Religion in Nauru

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Christianity is the primary religion in Nauru.[1] According to the 2002 census, approximately two-thirds of Christians are Protestant, and the remainder are Catholic.[1]The largest denomination is the Nauru Congregational Church. The ethnic Chinese on the island, approximately 3 to 4 percent of the population, may be Confucian, Buddhist, Taoist, Christian, or nonreligious.[1] The largely Christian communities of Tuvaluan and I-Kiribati expatriates were repatriated in late 2006 following the near cessation of phosphate mining in the country.[1] The Jehovah's Witnesses and the Mormons said they had small numbers of followers among the native population.[1]

Foreign missionaries introduced Christianity in the late nineteenth and early twentieth centuries.[1] There are a few active Christian missionary organizations, including representatives of Anglicanism, Methodism, and Catholicism.[1] The Constitution provides for freedom of religion; however, the Government restricted this right in some circumstances.[1] There are no indications of widespread societal discrimination against particular religious denominations; however, some elements of the Nauru Protestant and Roman Catholic communities occasionally voice discomfort with religious groups perceived as foreign, in particular The Church of Jesus Christ of Latter-day Saints and the Jehovah's Witnesses.[1]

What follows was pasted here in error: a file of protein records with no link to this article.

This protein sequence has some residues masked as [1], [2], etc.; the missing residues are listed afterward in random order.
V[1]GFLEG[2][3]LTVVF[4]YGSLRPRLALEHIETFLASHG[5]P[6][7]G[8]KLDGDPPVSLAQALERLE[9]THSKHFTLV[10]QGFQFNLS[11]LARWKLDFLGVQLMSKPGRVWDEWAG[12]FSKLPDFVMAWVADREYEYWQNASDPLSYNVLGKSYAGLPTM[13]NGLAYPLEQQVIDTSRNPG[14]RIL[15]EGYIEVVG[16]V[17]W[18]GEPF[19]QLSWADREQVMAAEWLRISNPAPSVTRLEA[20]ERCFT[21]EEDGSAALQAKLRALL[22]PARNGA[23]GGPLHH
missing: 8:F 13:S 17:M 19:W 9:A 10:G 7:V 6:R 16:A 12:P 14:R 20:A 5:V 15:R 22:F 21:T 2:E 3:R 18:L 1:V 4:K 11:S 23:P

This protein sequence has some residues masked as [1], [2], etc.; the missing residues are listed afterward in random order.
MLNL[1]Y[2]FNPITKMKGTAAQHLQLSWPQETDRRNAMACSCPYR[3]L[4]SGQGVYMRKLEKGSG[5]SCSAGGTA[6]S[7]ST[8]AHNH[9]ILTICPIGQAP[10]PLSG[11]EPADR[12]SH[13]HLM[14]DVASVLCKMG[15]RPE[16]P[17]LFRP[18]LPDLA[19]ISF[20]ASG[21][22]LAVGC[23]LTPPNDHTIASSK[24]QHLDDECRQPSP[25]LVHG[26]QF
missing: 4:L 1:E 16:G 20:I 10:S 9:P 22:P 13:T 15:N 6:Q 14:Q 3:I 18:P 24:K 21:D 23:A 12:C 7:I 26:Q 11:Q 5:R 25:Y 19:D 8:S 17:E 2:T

Nauru religiosity
religion percent
Protestantism
  
51%
Catholicism
  
26%
Buddhism
  
11%
Bahá'í
  
9%
others
  
3%


References[edit]

  1. ^ a b c d e f g h i International Religious Freedom Report 2007: Nauru. United States Bureau of Democracy, Human Rights and Labor (September 14, 2007). This article incorporates text from this source, which is in the public domain.